Jesse Watters, in a report, delved into Turscak’s background, emphasizing his minimal time outside the prison and his life steeped in violence and crime. The report featured insights from Ramon “Mundo” Mendoza, a former Mexican Mafia member, who provided a deeper understanding of Turscak’s complex persona.

“Derek Chauvin’s attacker used to be called “Stranger.” The woke white Mexican Mafia FBI informant had less than 3 years left on his sentence, yet tried to murder America’s most high-profile inmate. Why? A former Mexican Mafia member, Ramon “Mundo” Mendoza, knows all about “Stranger” and he tells us,” Watters wrote on X.

Mendoza chuckled at the thought of Turscak advocating for BLM, considering his anti-black history as a gang member. Mendoza speculated that the attack might have been an attempt by Turscak to maintain his notorious status or possibly a strategy to avoid release from prison due to a death threat marked by his “green-lit” status.

Jesse Watters:  Did you have any understanding that he was some sort of BLM supporter because that was the justification for the motive?

Mendoza: I can tell you for a fact. Contrary to that, I kind of laughed when I saw two things. I saw that he had allegedly stated that one of his motives or reasons was to support black Lives Matter and also to commemorate the Black Hand, which is the official tattoo of the Mexican mafia prison gang. Well, first of all, he, like many Mexican mafia members, were anti-black. That was part and parcel of who he was as a bad guy, as a gang member, and records will reflect that.

Number two, he cannot, at this time, ever pretend to represent the Black Hand or the Mexican mafia prison gang because he’s persona non grata and he’s green lit. In other words, he’s earmarked for execution by the fellows.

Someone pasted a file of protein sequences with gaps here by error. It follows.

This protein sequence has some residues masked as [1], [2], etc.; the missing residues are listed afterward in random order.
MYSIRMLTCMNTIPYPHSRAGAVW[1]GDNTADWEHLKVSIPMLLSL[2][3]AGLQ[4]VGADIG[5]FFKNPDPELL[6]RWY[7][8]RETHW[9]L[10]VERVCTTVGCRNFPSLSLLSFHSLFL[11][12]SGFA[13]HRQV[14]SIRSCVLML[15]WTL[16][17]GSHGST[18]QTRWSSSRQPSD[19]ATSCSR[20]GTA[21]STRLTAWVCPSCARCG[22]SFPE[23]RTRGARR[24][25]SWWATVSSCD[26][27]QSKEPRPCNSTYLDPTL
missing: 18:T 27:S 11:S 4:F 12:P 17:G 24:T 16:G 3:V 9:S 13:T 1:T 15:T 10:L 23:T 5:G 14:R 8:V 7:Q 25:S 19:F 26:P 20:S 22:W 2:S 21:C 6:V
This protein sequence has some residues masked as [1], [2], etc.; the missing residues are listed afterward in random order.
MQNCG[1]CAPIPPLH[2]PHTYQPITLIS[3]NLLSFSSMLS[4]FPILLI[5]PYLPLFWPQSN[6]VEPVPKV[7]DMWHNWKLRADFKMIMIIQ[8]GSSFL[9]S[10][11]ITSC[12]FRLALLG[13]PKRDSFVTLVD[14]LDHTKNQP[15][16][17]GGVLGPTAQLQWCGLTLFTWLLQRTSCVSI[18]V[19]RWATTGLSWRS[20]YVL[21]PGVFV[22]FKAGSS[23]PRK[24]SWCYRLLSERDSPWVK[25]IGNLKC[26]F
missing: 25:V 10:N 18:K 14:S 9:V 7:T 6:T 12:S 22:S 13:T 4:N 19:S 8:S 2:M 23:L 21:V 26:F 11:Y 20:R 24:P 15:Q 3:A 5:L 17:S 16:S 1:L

Jesse Watters: Would that maybe be why he was trying to commit this murder so he’d stay in prison? Because the day he steps outside, as you said, he’s a dead man, if you ask me.

Mendoza: This is just an educated opinion, like everybody else that’s weighing in. He’s got, like I said, all these years of gang membership. And part of being a gang member is the status that comes with it: the unpredictability of being a career criminal. This guy was a career criminal; that’s all he knew. That’s the life he knew. There may have been a degree of fear because he is green-lit, targeted for execution, but I hear conspiracy theories, this and that. The guy is a loose cannon.

He thought he’d make a name for himself, probably. Status was important. He had absolutely nothing to gain by this, except, once again, the unpredictability of somebody of this ilk. I know this because I was that kind of a guy. I was unpredictable. And murder was what we lived and operated with. So, I have no doubt Stranger was probably trying to take this guy out. But remember, this officer, or this ex-officer, probably knew how to fight himself. I don’t think he’s a wimp.